Been a while since I blogged here. Where does time go? On Twitter, I realized it’s just about time for spooky plots: U.S. existing home sales hit a seasonally adjusted annual rate of 6 million in August 2020, first time at 6 million since 2006 pic.twitter.com/4ZKrO2d0zN — 📈 Len Kiefer 📊 (@lenkiefer) September 22, 2020 Maybe too early? In this post, I want to share a simple R code pattern that’s been useful for me.
Earlier this week, I made a boss chart: https://t.co/6wf40jtqHI pic.twitter.com/xlv3Uzpiv0 — 📈 Len Kiefer 📊 (@lenkiefer) May 12, 2020 While listening to Chart Chat I heard Jeffrey Shaffer, Steve Wexler, Amanda Makulec, and Andy Cotgreave discuss tornado charts. I decided it might be a good idea to make one. Because I’m not sure I can trust with the awesome power inherent in these charts I won’t post R code here.
Let us take a look at house price trends in the United States and across states and metro areas. Earlier this week I tweeted out a few charts on housing market trends. In most of the middle part of the country over the past 44 years there has been little growth in real (inflation-adjusted) house prices. In coastal states, a very different story. pic.twitter.com/PLbiNftha3 — 📈 Len Kiefer 📊 (@lenkiefer) July 10, 2019 In this post we’ll analyze real house prices since 1975, and per usual use R to wrangle data and make plots.
WHAT TIME IS IT? TIME FOR TIBBLETIME! In this post, I’m going to take the tibbletime package out for a spin. Turns out this package is quite useful for things I tend to do. We’ll use the tibbletime package to write some R code to extend our ongoing analysis of trends in the U.S. mortgage market (see here for example). Davis Vaughan (on Twitter) one of the authors of the tibbletime package suggested I take a look:
TIME FOR ANOTHER DATA WRANGLING AND VISUALIZATION EXTRAVAGANZA. This time we are going to work hard to turn some big data into little data. That is, we’re going to work hard to aggregate several million loan level records into useful summary graphics to tell us about the U.S. mortgage market in 2016. I’ve been working on a lot of different ways to visualize trends in the mortgage market (see here and here for examples).
IN THIS POST I WANT TO GO THROUGH SOME EXAMPLES of using the purrr package for R. Now there are already some great examples of how to use purrr. If you’re brand new to purrr (like I was not long ago) probably start with Jenny Bryan’s Purrr tutorial then see R for Data Science and also this presentation from rstudioconf (pdf). You can also check out this curated collection via Mara Averick (on Twitter: dataandme ) for a bunch of examples.
LET’S WRANGLE SOME HOUSING DATA. We’ll try something different with how posts are organized. In the past I have generally mixed data wrangling, R code and graphs all in one post. Now I’m going to break it up. Posts like yesterday will just show some data and discuss it. Then, if the data wrangling or code is complicated enough I’ll follow up with another post with details. You’ll be able to find all my posts on data wrangling, under the data wrangling tag and R code under the R tag.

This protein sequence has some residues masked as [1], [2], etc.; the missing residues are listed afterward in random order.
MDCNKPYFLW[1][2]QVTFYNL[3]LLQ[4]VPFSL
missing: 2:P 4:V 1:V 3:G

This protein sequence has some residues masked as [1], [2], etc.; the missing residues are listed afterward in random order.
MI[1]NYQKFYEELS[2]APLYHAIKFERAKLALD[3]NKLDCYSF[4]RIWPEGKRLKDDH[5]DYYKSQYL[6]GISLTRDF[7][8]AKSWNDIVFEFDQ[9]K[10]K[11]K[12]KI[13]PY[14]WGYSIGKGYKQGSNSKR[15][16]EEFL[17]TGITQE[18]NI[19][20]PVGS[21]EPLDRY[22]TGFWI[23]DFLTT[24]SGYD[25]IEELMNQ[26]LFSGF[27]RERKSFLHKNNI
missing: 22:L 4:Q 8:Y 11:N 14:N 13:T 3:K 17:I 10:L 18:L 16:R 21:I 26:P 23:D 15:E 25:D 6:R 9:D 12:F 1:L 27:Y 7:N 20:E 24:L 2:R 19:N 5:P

R statistics dataviz housing mortgage data
R statistics rstats mortgage rates dataviz
R statistics dataviz housing mortgage data
IN THIS POST I WANT TO CREATE some data visualizations with R using the recently released Home Mortgage Disclosure Act (HMDA) data. For this post I’m going to return to the 2015 HMDA that you can get from the Consumer Financial Protection Bureau (CFPB) webpage and I discussed earlier. Check out my prior post for more discussion of how we build these data visualizations. R code for graphs posted below
IN MY PREVIOUS POST we looked at the Job Openings and Labor Turnover Survey (JOLTS) data and plotted a Beveridge Curve. In this post I want to add some more code that allows us to plot Beveridge Curves by industry. For more on the analysis of industry-specific Beveridge Curves, see this paper published in the June 2012 Monthly Labor Review that decomposes shifts in the Beveridge Curve and looks at it by industry.
IN THIS POST WE’LL LOOK AT recent job openings and hires data from the Bureau of Labor Statistics Job Openings and Labor Turnover Survey (JOLTS). R code for selected graphs posted below Job openings and labor turnover Total nonfarm trends Let’s start by looking at aggregate national trends for total nonfarm sector. The plot below compares hires, job openings and separations (the sum of quits, layoffs and discharges, and other separations) over time.
EARLIER THIS WEEK THE U.S. BUREAU OF LABOR STATISTICS released data on consumer expenditures in 2015. In this post I want to examine these data and make a few visualizations. R code for graphs posted below One area I pay close attention to is housing. Housing is the largest single category of expenditure, averaging about 1/3 of total consumer expenditures. The BLS breaks the data out by tenure, so we can see how expenditures vary by owners versus renters.
AUGUST IS ALMOST OVER, and it’s nearly back to school season. And that means one thing. No, not that we’re about to get a chance to watch the #1 NCAA football program of all time dominate the gridiron (though that’s awesome too). No, it’s data release season! A data swarm is on its way. From American Community Survey to the American Housing Survey to the annual Home Mortgage Disclosure Act Data many statistical data releases come out in September and October.
TODAY the NEW YORK FEDERAL RESERVE BANK released its Quarterly Report on Household Debt and Credit. These data come from the Center for Microeconomic Data based on credit records from Equifax. R code for the graphs are posted at bottom of page Trends in household debt balances One of the key statistics tracked in the report (full data can be found here) is household debt balances. They break debt balances out by loan type: